Parents had doors ‘slammed in their face’

The parents of a baby who died at Midlands Regional Hospital Portlaoise have said that a fully independent public enquiry is needed to investigate the deaths of babies at the hospital.

The parents of a baby who died at Midlands Regional Hospital Portlaoise have said that a fully independent public enquiry is needed to investigate the deaths of babies at the hospital.

Mark and Roisin Molly’s baby Mark was born in Portlaoise in January 2012 and at the time they were told that the baby was stillborn but pressure from the family forced the hospital to reveal the reason behind his death – a lack of oxygen.

A number of shortcomings in relation to monitoring procedures and the use of syntocin, a drug which can speed up labour but also exacerbate foetal distress, were recently raised in an investigation programme by RTE’s Investigations Unit.

The HSE apologised to the families last week and said it accepted there were serious shortcomings in the cases – as well as unacceptable delays in completing reports.

It also acknowledged that it failed to communicate with families and act on the recommendations of reviews into the deaths. It insisted the deaths were isolated incidents.

“We have very little faith in the HSE after the two years we have spent engaging with them,” Mark said. “There needs to be a public enquiry and it needs to be independent of the HSE”.

“We have made a call for a public enquiry and it is something that should be done quickly,” Roisin added.

Roisin, a native of Kilcavan, and Mark from nearby Tullamore, had no reason to believe that they would not have the same successful outcome at Portlaoise hospital that they did with the births of their first four boys. Living not far away at Castlebrack on the Laois/Offaly border, the hospital is just a short distance away and they anticipated another successful outcome. But tragically, this wasn’t to be the case.

Commenting on their experience with the HSE over two years, Mark said they thought they had been raising issues that they thought weren’t known to the body. “We thought we were highlighting issues that they weren’t aware of. Then two years later we hear that reports were done before and they knew of all of these issues in the past and everything that they put us through over those two years, they knew it all already,” Mark said.

“And it would have prevented Mark’s death,” Roisin said of their baby’s death at the hospital. “It’s a death that’s not natural. There are questions. That compounds it and makes it so much worse. It makes it so difficult to grieve,” Roisin said.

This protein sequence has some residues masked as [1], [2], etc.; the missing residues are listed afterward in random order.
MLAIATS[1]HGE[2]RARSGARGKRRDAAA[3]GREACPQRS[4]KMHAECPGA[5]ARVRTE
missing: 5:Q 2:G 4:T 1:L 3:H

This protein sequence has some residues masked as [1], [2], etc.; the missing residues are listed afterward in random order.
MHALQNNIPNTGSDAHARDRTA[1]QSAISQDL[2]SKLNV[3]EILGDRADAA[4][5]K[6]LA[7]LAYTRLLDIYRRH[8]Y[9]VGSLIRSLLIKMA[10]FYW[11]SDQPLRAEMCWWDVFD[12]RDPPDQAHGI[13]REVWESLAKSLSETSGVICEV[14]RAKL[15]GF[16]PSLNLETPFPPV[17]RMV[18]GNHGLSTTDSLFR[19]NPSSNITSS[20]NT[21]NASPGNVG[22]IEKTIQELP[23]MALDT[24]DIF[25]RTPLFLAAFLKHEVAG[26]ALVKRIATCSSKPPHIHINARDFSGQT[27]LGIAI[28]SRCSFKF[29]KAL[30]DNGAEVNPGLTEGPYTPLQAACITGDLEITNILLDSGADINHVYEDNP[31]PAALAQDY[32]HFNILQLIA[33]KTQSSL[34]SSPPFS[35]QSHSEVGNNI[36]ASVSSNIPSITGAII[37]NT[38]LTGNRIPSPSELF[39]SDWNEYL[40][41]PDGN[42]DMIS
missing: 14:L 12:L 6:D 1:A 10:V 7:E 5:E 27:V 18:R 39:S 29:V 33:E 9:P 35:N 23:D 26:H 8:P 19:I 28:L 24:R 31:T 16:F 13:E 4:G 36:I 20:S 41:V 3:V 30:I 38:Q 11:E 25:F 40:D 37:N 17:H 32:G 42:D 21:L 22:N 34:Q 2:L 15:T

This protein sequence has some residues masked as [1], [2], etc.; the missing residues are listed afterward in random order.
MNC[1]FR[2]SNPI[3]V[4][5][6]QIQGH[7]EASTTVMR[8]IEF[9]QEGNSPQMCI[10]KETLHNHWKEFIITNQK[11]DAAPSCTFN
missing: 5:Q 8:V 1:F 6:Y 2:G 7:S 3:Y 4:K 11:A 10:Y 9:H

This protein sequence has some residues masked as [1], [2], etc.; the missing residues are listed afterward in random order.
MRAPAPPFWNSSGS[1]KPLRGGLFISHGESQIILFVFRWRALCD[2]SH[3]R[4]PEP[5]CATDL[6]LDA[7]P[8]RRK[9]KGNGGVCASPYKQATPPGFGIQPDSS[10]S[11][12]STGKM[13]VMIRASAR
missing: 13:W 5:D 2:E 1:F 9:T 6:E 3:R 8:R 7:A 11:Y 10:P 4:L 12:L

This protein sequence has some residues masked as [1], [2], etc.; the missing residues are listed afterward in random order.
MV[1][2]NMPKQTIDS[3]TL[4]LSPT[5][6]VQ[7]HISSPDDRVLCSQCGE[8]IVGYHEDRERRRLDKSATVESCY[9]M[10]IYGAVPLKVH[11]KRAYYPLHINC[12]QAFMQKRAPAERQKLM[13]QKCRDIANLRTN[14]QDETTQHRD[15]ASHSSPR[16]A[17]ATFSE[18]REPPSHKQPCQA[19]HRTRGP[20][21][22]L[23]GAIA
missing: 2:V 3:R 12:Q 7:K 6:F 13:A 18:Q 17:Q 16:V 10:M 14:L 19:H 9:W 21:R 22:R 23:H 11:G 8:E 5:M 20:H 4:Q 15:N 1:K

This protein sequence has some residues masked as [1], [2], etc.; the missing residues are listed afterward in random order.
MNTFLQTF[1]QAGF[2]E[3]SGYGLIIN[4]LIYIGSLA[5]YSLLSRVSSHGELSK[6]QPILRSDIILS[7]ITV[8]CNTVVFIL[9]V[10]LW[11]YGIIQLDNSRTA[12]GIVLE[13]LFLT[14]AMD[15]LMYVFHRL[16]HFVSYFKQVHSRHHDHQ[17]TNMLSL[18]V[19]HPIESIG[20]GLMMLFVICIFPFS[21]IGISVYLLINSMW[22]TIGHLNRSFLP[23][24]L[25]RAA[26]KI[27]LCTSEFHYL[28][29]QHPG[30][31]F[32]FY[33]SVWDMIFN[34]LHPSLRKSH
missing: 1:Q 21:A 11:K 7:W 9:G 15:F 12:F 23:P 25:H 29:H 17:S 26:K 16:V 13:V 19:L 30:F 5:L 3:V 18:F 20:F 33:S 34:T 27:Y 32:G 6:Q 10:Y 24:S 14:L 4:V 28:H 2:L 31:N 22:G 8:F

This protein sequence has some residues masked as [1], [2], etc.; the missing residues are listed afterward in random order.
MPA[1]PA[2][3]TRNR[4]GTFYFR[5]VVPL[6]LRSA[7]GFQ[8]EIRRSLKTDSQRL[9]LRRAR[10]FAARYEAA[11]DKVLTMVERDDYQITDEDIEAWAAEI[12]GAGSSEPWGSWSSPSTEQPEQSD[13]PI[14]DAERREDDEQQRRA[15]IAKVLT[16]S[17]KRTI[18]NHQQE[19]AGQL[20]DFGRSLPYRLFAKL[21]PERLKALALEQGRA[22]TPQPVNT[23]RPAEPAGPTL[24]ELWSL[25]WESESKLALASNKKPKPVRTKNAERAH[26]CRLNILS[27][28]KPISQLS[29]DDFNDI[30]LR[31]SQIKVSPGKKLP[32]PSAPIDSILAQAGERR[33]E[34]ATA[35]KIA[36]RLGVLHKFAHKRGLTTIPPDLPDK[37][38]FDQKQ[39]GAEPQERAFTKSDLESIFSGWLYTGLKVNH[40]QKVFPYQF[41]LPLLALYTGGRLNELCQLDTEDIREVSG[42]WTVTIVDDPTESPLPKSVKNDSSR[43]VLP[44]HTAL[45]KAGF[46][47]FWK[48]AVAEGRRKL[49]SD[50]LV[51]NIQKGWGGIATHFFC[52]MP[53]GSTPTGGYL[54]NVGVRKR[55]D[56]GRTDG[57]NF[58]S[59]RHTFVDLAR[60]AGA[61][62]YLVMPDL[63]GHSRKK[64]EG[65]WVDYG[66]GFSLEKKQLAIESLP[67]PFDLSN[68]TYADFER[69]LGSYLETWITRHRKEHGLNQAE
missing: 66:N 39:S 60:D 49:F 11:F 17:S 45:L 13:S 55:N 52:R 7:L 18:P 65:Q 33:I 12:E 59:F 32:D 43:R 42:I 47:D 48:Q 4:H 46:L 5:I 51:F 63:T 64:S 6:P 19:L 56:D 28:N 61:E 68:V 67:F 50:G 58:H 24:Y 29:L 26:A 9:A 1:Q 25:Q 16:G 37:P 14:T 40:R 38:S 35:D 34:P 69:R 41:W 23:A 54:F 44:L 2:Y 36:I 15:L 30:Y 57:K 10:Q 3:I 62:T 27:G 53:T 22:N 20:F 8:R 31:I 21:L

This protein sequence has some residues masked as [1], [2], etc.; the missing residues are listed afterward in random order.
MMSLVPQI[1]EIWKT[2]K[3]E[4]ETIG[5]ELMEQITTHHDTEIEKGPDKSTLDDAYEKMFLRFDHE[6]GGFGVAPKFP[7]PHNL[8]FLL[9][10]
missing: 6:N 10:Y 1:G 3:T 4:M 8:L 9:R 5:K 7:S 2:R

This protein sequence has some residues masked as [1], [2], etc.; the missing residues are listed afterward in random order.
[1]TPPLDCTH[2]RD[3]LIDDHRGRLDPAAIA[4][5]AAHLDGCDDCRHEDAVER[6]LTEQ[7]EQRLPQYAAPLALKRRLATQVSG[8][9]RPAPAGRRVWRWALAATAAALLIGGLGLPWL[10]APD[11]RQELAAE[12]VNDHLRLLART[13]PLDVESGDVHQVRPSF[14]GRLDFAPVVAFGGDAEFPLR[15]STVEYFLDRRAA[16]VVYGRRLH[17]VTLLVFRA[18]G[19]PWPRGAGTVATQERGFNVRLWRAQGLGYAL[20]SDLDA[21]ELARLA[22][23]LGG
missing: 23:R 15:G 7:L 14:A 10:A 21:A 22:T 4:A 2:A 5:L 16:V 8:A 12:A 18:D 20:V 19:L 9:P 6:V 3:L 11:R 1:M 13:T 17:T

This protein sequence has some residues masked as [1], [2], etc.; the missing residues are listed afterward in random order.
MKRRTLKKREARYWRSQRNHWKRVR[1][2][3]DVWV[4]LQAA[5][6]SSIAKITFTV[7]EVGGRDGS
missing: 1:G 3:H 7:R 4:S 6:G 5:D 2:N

“I spoke to the pathologist after the autopsy,” Mark said. “I was hoping that he was going to say that his little heart or his little brain, something wasn’t right. But when he told me that he was 100 per cent perfect and just died as a result of a lack of oxygen, it’s just very hard to take”.

“There are no words to describe it. We are not resentful, we are not angry. We feel that Mark should be here,” Roisin said. She added that this is not something that they can ever really come to terms with. “We just have to learn to live with it,” she said.

“You would wonder what the motivations were or weren’t of the people who sat on these reports and put them aside and didn’t implement them. How could you do such a thing?” Mark said.

“What I found over the last few years, they do seem to be removed from that. There’s a certain complacency there or maybe they are desensitised to the fact that they are dealing with life or death,” Mark said.

“Losing a baby is bad enough on its own. But then to have it compounded by them slamming doors in your face and sending you down wrong routes and then adopting a defend and deny approach. They seem to have an attrition approach – they think if they wear you down, you will go away,” Mark said.

The couple believe that lessons should have been learned from the past. “They should have come clean after the first baby died in 2006,” Roisin said. “That would have made a difference for us and they would have identified failings...they knew why a baby died in 2006 but they just didn’t implement the recommendations or inform the parents”.

Mark said they didn’t know baby Mark was in trouble until after he was born. They had been in the hospital for over 5 hours at that stage but hadn’t been made aware of any difficulties. A report into baby Mark’s death included 43 recommendations.

Mark said they know that certain steps are going to be taken now. It has been stated that there is no staff embargo affecting staffing issues at the hospital in Portlaoise and previous recommendations that foetal blood monitoring be introduced , has taken place in recent weeks.

However, the couple feel considerable frustration that steps weren’t taken sooner. They also had to spend considerable time raising issues and attending meetings with Roisin describing the process as being like a full-time job. “It has been a massive drain on the family,” Mark said.

“It took a campaign by me and Roisin and Shauna Keyes and Natasha Molyneaux (whose babies also died at the hospital) and an investigation programme from RTE to actually get some action,” Mark said. He added that they had stuck with the HSE’s process of investigation for two years. “After two years, the realisation was we were going nowhere,” he said. At that point they felt they were left with no option but to go public on the issue.

“It’s the next stage in a process to bring about change in Portlaoise hospital,” Roisin said. “The midlands needs a good hospital. We are not calling for the hospital to be closed, we are calling for standards to be raised so it is safe”.

Mark added: “Why should we in the midlands have anything substandard. We should have the same as anything in large cities. We should have equal standards of care as the cities and the major urban areas. We didn’t have it up ”.